Safety and OSHA News

Top 10 jobs with high death rates

Just how dangerous are the jobs at your company?

The Bureau of Labor Statistics (BLS) has just released its preliminary count of workplace fatalities for 2010.

The average rate of fatalities per 100,000 full-time equivalent workers is 3.5.

Keeping that in mind, here are the top 10 occupations with the highest fatality rates:

  1. fishers and related fishing workers: 116.0
  2. logging workers: 91.9
  3. aircraft pilots and flight engineers: 70.6
  4. farmers and ranchers: 41.4
  5. mining machine operators: 38.7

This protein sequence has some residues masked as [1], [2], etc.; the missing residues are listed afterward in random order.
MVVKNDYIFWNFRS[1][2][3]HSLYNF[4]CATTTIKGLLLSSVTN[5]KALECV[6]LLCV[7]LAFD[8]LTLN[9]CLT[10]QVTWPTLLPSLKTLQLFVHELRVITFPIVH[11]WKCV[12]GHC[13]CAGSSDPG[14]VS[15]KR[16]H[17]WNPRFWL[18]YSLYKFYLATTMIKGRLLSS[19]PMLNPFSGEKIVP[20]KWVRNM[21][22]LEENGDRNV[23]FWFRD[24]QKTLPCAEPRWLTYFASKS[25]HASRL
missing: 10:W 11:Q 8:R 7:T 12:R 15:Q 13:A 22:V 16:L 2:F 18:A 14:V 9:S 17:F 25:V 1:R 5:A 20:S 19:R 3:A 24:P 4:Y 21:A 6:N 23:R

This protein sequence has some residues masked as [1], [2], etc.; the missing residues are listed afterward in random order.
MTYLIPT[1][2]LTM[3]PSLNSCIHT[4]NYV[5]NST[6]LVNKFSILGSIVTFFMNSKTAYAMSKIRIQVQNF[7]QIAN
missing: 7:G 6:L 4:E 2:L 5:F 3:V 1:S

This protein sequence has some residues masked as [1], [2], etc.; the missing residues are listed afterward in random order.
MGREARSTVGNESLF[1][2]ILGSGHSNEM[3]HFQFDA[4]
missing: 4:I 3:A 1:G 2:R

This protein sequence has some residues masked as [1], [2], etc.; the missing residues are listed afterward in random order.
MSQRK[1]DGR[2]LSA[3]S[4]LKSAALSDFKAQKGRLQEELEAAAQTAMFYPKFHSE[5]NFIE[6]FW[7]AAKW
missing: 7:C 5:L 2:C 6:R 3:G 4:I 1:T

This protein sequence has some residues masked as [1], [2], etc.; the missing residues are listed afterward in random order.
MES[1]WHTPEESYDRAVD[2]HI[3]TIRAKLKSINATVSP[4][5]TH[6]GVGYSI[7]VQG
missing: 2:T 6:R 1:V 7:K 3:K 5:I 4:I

6. roofers: 32.4
  7. refuse and recyclable material collectors: 29.8
  8. driver/sales workers and truck drivers: 21.8
  9. industrial machinery installation, repair and maintenance workers: 20.3, and
  10. police and sheriff’s patrol officers: 18.0.

The top industry sectors with fatalities are:

  1. Agriculture, forestry, fishing and hunting: 26.8
  2. Mining: 19.8, and
  3. Transportation and warehousing: 13.1.

The percentage of worker fatalities by age:

  • under 16: < 0.5%
  • 16-17: < 0.5%
  • 18-19: 1%
  • 20-24: 5%
  • 25-34: 17%
  • 35-44: 19%
  • 45-54: 25%
  • 55-64: 20%, and
  • 65 and older: 12%.

BLS reported there were 4,547 workplace fatalities in 2010. The highest number of fatalities by industry:

  1. trade, transportation and utilities: 1,141
  2. natural resources and mining: 768
  3. construction: 751
  4. professional and business services: 356, and
  5. manufacturing: 320.
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